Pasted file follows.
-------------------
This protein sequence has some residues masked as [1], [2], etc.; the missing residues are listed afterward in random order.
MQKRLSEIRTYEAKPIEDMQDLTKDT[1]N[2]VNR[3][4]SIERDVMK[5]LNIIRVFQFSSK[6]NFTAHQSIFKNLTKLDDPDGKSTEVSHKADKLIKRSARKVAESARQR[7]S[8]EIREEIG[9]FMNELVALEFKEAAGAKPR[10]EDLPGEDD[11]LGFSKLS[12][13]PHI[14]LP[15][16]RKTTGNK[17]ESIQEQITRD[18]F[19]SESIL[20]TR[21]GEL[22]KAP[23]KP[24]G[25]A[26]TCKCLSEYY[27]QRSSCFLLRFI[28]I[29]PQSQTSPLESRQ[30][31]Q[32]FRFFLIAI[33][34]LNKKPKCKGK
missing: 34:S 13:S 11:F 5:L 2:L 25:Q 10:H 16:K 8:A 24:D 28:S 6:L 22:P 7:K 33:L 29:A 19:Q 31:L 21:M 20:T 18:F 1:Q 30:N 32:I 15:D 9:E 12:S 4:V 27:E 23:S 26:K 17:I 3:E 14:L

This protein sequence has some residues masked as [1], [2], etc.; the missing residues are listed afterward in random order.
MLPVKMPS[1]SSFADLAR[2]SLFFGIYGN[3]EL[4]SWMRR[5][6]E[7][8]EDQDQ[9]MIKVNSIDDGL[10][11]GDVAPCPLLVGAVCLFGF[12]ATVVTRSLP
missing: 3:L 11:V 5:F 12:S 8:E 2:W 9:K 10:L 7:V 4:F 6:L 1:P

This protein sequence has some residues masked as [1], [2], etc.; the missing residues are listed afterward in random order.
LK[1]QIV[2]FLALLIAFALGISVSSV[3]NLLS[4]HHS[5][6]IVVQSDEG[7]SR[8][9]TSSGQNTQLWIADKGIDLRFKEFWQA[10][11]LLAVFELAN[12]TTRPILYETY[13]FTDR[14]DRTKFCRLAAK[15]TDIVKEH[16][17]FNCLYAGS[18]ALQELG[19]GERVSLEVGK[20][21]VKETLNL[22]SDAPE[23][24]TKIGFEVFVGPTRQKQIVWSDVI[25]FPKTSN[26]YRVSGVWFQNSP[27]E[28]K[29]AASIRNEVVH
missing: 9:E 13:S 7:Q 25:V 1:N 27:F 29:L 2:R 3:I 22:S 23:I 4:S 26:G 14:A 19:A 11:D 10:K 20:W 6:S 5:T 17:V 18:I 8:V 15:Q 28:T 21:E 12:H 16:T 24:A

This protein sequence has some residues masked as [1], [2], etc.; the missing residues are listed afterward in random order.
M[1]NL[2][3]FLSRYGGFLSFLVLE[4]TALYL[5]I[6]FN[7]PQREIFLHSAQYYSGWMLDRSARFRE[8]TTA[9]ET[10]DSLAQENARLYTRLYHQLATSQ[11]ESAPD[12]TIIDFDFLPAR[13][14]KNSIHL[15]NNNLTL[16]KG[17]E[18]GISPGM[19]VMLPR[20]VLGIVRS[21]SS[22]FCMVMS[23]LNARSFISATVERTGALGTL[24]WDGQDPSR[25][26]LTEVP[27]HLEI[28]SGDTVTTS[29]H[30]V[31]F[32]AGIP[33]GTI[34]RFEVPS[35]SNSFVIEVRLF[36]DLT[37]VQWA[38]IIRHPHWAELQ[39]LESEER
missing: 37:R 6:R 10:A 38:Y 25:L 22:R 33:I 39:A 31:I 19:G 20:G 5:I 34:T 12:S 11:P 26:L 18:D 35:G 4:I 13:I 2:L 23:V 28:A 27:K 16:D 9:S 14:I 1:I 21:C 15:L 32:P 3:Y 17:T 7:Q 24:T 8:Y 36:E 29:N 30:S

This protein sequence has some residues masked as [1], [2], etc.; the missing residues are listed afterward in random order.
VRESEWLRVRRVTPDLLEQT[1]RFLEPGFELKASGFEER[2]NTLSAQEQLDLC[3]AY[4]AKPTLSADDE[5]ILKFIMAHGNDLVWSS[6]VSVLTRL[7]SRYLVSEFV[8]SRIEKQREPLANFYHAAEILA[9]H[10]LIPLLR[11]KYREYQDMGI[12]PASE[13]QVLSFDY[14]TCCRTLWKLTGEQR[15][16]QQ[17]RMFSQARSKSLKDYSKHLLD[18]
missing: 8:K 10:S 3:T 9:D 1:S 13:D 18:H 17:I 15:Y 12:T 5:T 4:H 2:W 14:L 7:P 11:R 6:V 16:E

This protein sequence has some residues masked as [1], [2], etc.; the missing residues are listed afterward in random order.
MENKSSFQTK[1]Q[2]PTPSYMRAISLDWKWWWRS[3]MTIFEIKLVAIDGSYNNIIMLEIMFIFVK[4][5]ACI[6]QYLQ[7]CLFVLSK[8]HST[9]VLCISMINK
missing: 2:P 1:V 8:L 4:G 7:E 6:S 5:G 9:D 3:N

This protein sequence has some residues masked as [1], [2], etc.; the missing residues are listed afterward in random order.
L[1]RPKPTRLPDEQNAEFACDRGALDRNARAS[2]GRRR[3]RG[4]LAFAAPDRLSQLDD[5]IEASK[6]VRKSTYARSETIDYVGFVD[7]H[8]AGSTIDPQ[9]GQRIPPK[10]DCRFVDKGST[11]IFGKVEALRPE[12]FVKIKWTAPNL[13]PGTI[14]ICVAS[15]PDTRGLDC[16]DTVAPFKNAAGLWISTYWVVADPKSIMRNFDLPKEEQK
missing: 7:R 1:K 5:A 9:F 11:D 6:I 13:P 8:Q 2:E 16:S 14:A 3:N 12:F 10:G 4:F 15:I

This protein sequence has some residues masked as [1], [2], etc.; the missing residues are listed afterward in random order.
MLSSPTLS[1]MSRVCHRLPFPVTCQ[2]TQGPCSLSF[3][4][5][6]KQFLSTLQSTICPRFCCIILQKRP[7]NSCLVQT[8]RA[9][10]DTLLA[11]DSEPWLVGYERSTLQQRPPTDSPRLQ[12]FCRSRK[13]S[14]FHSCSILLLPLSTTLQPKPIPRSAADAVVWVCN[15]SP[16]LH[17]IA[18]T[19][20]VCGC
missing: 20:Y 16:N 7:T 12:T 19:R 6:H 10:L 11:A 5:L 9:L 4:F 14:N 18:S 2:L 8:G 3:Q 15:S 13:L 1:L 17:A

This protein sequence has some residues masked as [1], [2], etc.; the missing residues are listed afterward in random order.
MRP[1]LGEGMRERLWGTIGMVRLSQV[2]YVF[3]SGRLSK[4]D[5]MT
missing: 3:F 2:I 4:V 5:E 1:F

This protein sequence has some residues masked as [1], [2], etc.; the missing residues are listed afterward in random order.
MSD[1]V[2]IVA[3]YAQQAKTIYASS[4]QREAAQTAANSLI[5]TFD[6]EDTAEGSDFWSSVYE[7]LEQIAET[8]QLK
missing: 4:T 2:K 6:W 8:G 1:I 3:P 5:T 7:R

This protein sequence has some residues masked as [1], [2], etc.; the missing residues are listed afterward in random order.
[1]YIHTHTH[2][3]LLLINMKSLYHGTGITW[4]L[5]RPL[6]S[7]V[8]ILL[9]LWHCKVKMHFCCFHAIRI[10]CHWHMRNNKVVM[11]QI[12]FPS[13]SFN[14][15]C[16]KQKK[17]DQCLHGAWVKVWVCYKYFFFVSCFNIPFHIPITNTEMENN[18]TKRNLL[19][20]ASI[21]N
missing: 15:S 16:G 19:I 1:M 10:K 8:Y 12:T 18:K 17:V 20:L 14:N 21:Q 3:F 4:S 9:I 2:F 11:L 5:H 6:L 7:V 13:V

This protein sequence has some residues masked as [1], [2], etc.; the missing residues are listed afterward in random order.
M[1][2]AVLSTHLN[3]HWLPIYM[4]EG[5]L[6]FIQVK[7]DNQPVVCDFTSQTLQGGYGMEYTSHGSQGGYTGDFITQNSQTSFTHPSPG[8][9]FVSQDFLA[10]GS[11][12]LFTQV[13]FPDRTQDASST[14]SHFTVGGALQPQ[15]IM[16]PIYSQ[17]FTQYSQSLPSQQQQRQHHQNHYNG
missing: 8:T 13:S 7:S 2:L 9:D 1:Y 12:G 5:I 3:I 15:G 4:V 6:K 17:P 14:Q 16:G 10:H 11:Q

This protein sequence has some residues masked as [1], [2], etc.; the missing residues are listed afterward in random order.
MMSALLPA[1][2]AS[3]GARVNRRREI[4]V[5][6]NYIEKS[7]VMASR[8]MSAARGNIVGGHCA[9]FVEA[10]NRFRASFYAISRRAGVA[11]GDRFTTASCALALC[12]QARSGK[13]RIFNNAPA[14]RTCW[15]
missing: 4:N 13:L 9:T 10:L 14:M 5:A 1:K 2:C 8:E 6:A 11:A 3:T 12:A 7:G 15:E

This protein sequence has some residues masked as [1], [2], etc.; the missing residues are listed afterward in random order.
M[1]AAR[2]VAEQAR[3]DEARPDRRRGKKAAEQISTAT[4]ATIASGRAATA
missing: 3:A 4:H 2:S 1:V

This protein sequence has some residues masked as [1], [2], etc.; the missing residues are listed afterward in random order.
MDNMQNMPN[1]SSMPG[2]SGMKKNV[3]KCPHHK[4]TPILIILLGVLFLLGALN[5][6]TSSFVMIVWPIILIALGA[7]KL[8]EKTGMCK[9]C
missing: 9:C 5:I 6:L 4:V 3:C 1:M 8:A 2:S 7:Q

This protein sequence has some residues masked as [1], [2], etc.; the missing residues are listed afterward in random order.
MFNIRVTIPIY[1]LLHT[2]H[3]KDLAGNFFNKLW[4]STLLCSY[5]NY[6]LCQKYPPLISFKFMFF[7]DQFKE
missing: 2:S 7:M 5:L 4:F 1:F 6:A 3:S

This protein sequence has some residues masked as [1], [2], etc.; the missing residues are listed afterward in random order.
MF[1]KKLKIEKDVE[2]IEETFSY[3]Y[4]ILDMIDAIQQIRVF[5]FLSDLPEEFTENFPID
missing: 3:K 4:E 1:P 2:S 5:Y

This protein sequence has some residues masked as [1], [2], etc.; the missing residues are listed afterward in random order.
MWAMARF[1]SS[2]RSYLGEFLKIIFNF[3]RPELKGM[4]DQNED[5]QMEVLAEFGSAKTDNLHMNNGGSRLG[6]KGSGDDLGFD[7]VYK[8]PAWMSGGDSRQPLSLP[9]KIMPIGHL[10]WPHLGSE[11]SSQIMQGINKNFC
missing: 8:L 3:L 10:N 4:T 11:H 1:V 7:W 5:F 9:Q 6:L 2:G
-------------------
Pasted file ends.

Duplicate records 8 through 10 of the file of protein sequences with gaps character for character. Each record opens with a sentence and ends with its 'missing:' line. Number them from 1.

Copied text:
This protein sequence has some residues masked as [1], [2], etc.; the missing residues are listed afterward in random order.
MLSSPTLS[1]MSRVCHRLPFPVTCQ[2]TQGPCSLSF[3][4][5][6]KQFLSTLQSTICPRFCCIILQKRP[7]NSCLVQT[8]RA[9][10]DTLLA[11]DSEPWLVGYERSTLQQRPPTDSPRLQ[12]FCRSRK[13]S[14]FHSCSILLLPLSTTLQPKPIPRSAADAVVWVCN[15]SP[16]LH[17]IA[18]T[19][20]VCGC
missing: 20:Y 16:N 7:T 12:T 19:R 6:H 10:L 11:A 5:L 9:L 4:F 14:N 18:S 2:L 8:G 3:Q 15:S 13:L 1:L 17:A

This protein sequence has some residues masked as [1], [2], etc.; the missing residues are listed afterward in random order.
MRP[1]LGEGMRERLWGTIGMVRLSQV[2]YVF[3]SGRLSK[4]D[5]MT
missing: 3:F 2:I 4:V 5:E 1:F

This protein sequence has some residues masked as [1], [2], etc.; the missing residues are listed afterward in random order.
MSD[1]V[2]IVA[3]YAQQAKTIYASS[4]QREAAQTAANSLI[5]TFD[6]EDTAEGSDFWSSVYE[7]LEQIAET[8]QLK
missing: 4:T 2:K 6:W 8:G 1:I 3:P 5:T 7:R